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How Long Does a Welcoming Reception Last? Assessing the Reception of Various Refugee Groups Over Time 

The current exodus of Ukrainians into Europe in the wake of the Russian invasion of their country ranks as one of the worst refugee crises in modern times. And so far, Ukrainian refugees have been met by an outpouring of support in Europe and some other countries. However, as we examine in this paper, whether migrants receive welcome, and for how long, varies based on context, geography, and numerous other factors.

There are certainly some unique aspects to the current Ukraine crisis. The number of Ukrainian refugees now numbers more than 5 million in the two months since the invasion, with the UN high commissioner for refugees warning that it could become “Europe’s largest refugee crisis this century.” It could also be the fastest. For comparison, during the last European refugee crisis from 2015 to 2016, nearly 5.2 million refugees arrived from the Middle East and North Africa over two years.

The majority of Ukrainian refugees has fled to Poland, which has encouraged this, saying anyone from Ukraine is allowed visa-free entry and receiving refugees at nine reception centers. Volunteers have flocked to major receiving cities offering assistance. Yet Poland is already strained, with some shelters near the border restricting how long refugees can stay and reports that the government is relying mostly on an overextended network of nonprofit groups for critical support. There have also been troubling reports of racism, particularly at the Polish border.

In contrast, in the Americas, with millions of arriving asylum-seekers over the last several years, the U.S. and Mexico have taken strong measures to deter or prevent migrants from arriving at the border. This group mostly comes from the Western hemisphere, but some Ukrainian refugees who made their way to the U.S.-Mexico border have also been denied entry.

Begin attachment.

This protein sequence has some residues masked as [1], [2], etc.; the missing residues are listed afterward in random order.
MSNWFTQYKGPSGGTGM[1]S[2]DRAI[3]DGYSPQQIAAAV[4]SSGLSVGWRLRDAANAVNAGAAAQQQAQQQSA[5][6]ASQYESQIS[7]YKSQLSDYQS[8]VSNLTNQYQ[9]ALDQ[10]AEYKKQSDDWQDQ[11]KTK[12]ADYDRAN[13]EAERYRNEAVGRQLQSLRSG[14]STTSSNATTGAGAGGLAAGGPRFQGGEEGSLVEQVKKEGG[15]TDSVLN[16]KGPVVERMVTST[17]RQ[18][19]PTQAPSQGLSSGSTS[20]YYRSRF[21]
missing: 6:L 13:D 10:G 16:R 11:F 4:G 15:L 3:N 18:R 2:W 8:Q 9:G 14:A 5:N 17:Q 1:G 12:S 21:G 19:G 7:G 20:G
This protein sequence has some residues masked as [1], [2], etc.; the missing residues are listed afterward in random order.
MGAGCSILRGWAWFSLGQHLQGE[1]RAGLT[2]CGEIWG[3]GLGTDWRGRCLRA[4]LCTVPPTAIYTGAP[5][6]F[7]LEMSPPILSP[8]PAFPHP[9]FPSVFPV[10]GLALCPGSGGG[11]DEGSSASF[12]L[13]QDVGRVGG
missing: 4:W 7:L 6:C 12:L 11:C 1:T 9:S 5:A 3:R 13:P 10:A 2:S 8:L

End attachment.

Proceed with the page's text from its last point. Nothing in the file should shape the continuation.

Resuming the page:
Below we look at various regions that have faced refugee and asylum influxes, their responses, and the different degrees of welcome or rebuff they have received.


Though many people have rightfully pointed out that Ukrainian refugees are facing a much warmer welcome than Syrians and other Middle Eastern and North African refugees received during the 2015 migration crisis, many then were initially welcomed in scenes similar to Ukrainian refugees. In late 2015, volunteers and cheering crowds greeted refugees at train stations in Germany and volunteers gathered on Greek beaches to provide aid to exhausted families arriving from Turkey. But the welcome was uneven from the start, with Hungary constructing a fence to keep out migrants and Poland refusing to take the quota of refugees suggested by the European Union under its Temporary Protection Directive. The welcome continued to falter as European nations disagreed on how to best share responsibility for the crisis, and in January 2016, the sexual attacks in Cologne, Germany on New Year’s Eve led to rising anti-immigrant sentiment in that country. Seeking refuge in Europe became increasingly difficult for Syrians, and over the next few years they faced harsher and more hostile treatment.